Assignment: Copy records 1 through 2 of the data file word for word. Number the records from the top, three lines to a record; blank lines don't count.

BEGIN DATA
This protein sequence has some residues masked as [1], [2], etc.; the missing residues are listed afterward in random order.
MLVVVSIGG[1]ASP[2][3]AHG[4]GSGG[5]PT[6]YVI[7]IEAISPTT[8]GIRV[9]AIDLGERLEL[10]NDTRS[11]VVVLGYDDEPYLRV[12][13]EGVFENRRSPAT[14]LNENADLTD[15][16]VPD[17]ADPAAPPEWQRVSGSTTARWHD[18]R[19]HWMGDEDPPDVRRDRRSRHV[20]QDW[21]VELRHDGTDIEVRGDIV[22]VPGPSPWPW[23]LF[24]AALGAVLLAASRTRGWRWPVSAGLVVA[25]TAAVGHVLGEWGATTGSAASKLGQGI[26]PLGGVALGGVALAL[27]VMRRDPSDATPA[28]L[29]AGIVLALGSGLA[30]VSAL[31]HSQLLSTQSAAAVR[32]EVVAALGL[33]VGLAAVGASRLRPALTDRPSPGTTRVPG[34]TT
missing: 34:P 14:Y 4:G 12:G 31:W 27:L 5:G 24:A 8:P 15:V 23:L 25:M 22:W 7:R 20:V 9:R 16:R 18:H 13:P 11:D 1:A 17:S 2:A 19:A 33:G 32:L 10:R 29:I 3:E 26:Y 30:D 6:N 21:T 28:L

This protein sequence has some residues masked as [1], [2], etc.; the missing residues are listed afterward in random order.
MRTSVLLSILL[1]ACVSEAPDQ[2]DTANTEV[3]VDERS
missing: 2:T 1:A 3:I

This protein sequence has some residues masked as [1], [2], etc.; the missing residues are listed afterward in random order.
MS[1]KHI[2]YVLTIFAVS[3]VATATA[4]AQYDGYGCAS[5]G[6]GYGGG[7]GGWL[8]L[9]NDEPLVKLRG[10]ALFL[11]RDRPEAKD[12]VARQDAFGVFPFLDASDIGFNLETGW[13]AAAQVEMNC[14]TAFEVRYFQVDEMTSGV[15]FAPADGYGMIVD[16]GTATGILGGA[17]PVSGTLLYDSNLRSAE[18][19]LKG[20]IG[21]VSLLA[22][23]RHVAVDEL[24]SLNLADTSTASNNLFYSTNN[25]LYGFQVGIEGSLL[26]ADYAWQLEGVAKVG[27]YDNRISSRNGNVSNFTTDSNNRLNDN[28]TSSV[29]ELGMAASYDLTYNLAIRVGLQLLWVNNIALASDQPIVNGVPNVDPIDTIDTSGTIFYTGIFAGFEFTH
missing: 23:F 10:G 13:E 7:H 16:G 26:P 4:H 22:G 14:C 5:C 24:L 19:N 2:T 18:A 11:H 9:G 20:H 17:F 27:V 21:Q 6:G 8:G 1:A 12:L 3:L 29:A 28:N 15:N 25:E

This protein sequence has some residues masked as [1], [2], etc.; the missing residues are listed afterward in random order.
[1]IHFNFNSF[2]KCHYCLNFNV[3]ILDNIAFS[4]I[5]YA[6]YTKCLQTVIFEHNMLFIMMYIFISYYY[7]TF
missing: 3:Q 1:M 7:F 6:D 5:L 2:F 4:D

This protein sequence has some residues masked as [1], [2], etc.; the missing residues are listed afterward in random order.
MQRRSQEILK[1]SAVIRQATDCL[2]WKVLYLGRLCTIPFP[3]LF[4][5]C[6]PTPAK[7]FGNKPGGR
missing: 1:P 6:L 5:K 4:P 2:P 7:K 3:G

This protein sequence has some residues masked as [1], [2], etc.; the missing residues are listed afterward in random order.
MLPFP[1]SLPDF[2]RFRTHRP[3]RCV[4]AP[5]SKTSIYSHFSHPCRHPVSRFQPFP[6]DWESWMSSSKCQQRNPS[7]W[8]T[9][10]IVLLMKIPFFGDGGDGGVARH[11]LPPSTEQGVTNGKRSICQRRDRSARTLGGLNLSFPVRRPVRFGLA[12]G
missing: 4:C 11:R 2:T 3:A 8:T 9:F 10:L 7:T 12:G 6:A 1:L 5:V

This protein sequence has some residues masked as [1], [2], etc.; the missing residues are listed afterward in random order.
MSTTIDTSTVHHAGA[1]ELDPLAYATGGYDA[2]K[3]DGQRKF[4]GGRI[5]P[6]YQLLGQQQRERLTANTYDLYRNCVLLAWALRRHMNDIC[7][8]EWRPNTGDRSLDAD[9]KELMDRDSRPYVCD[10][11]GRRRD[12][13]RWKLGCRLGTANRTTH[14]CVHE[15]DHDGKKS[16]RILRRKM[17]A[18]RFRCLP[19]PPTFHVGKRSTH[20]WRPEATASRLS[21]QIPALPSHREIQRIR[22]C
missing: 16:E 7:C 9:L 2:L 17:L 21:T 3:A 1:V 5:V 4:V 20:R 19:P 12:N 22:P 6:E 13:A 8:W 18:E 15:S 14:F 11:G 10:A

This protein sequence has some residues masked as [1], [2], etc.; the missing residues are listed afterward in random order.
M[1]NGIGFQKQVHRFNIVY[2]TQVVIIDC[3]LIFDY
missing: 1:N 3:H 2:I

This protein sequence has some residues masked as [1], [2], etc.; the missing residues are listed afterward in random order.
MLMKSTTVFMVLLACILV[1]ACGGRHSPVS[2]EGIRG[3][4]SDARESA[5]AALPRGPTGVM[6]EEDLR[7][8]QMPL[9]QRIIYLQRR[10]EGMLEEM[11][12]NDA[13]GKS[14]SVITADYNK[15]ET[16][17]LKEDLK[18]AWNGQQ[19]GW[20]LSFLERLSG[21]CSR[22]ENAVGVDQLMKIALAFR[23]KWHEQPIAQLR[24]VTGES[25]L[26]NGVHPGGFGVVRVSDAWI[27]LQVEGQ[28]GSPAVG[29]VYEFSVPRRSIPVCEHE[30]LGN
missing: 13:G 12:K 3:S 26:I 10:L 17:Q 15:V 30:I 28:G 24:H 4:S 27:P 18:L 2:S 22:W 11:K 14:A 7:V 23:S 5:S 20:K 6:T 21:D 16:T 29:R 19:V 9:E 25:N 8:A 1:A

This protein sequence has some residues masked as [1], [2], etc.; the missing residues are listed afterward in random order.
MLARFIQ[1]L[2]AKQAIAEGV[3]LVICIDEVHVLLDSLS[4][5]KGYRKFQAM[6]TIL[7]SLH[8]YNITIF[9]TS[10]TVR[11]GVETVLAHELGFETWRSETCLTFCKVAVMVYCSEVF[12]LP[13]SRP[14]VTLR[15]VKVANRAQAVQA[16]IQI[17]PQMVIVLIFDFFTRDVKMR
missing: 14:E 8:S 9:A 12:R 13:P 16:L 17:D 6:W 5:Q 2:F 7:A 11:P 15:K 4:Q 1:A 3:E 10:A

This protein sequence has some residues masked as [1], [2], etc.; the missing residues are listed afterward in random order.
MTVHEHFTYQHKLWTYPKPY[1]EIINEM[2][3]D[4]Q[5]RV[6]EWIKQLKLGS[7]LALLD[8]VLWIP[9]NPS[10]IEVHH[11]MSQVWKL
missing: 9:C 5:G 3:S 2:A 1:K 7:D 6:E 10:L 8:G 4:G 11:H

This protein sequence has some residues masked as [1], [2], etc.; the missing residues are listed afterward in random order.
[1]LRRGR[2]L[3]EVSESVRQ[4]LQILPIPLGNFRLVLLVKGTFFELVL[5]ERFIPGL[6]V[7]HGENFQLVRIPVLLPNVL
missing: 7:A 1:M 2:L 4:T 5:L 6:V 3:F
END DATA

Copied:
This protein sequence has some residues masked as [1], [2], etc.; the missing residues are listed afterward in random order.
MLVVVSIGG[1]ASP[2][3]AHG[4]GSGG[5]PT[6]YVI[7]IEAISPTT[8]GIRV[9]AIDLGERLEL[10]NDTRS[11]VVVLGYDDEPYLRV[12][13]EGVFENRRSPAT[14]LNENADLTD[15][16]VPD[17]ADPAAPPEWQRVSGSTTARWHD[18]R[19]HWMGDEDPPDVRRDRRSRHV[20]QDW[21]VELRHDGTDIEVRGDIV[22]VPGPSPWPW[23]LF[24]AALGAVLLAASRTRGWRWPVSAGLVVA[25]TAAVGHVLGEWGATTGSAASKLGQGI[26]PLGGVALGGVALAL[27]VMRRDPSDATPA[28]L[29]AGIVLALGSGLA[30]VSAL[31]HSQLLSTQSAAAVR[32]EVVAALGL[33]VGLAAVGASRLRPALTDRPSPGTTRVPG[34]TT
missing: 34:P 14:Y 4:G 12:G 31:W 27:L 5:G 24:A 8:P 15:V 23:L 25:M 22:W 7:R 20:V 9:R 16:R 18:H 13:P 11:D 1:A 17:S 2:A 19:A 33:G 32:L 10:R 29:I 3:E 26:Y 30:D 6:N 21:T 28:L

This protein sequence has some residues masked as [1], [2], etc.; the missing residues are listed afterward in random order.
MRTSVLLSILL[1]ACVSEAPDQ[2]DTANTEV[3]VDERS
missing: 2:T 1:A 3:I